There are always those zany, out-of-this world impulse buys that seem like such a stellar idea while standing in front of the dressing room mirror, those cardigans all held together by tiny bows and those houndstooth wraps with fringe on the bottom like an old time flappers dress, and when we wear them we feel fabulous in so many ways - like this is the piece of clothing that defines us as a person, yet somehow when we get home and neatly unfold our tiny treasure, it seems like we can never bring ourselves to pull it back out of the closet and to wear it again. They're the kinds of pieces that we could stare at for days in loving admiration, starstruck by the way they seem to say everything about us while they say nothing at all, yet in all our thinking and all our planning we can never quite figure out what to wear with them. It's a tragedy, sure, but one that can be avoided - all it takes is a few simple tips, a little bit of courage, and a great pair of pants.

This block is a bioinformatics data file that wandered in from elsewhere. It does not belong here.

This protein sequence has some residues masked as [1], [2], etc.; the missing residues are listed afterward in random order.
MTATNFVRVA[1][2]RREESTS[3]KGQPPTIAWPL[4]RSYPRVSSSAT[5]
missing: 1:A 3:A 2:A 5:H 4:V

Wear Solid Colors

Patterns and vividly bright colors just complicate your look if you're already wearing something that's prominently vibrant. For shirts and jackets, use pastels and neutrals to soften the explosion of color. If you are going to wear a pattered or bright top, try to wear something plain over your pants to break up the colors. For instance, wear a little pair of shorts or a wide belt just to draw a line between the two pieces of clothing. I have to warn you, though, this usually only works if you're wearing solid colored pants with no pattern or design on them. If your pants are checkered or dotted with little pink stars or gingham or plaid striped, a plain shirt is the way to go.

Introduce Another Color